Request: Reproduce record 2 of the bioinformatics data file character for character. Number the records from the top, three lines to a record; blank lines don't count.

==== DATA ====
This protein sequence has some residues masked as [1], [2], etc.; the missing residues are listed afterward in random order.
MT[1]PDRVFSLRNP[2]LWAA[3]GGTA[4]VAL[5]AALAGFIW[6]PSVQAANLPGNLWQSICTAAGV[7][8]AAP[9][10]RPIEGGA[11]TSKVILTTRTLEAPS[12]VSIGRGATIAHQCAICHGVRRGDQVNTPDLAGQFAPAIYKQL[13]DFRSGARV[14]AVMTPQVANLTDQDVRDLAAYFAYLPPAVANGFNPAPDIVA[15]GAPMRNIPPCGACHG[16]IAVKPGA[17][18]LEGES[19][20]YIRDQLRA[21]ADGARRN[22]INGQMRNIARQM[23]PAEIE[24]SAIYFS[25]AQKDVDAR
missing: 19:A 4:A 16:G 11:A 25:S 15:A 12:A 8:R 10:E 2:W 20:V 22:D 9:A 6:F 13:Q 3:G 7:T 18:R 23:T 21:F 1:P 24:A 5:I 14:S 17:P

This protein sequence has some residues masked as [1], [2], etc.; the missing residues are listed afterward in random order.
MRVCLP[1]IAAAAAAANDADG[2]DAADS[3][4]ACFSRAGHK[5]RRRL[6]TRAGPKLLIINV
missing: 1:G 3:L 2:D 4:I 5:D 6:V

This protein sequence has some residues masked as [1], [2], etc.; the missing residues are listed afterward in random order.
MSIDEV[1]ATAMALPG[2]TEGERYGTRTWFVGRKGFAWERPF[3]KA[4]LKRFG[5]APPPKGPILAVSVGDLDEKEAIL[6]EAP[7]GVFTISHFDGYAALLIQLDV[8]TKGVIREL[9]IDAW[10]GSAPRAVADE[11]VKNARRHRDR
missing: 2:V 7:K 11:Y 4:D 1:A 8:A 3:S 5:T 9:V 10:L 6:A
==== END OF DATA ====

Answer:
This protein sequence has some residues masked as [1], [2], etc.; the missing residues are listed afterward in random order.
MRVCLP[1]IAAAAAAANDADG[2]DAADS[3][4]ACFSRAGHK[5]RRRL[6]TRAGPKLLIINV
missing: 1:G 3:L 2:D 4:I 5:D 6:V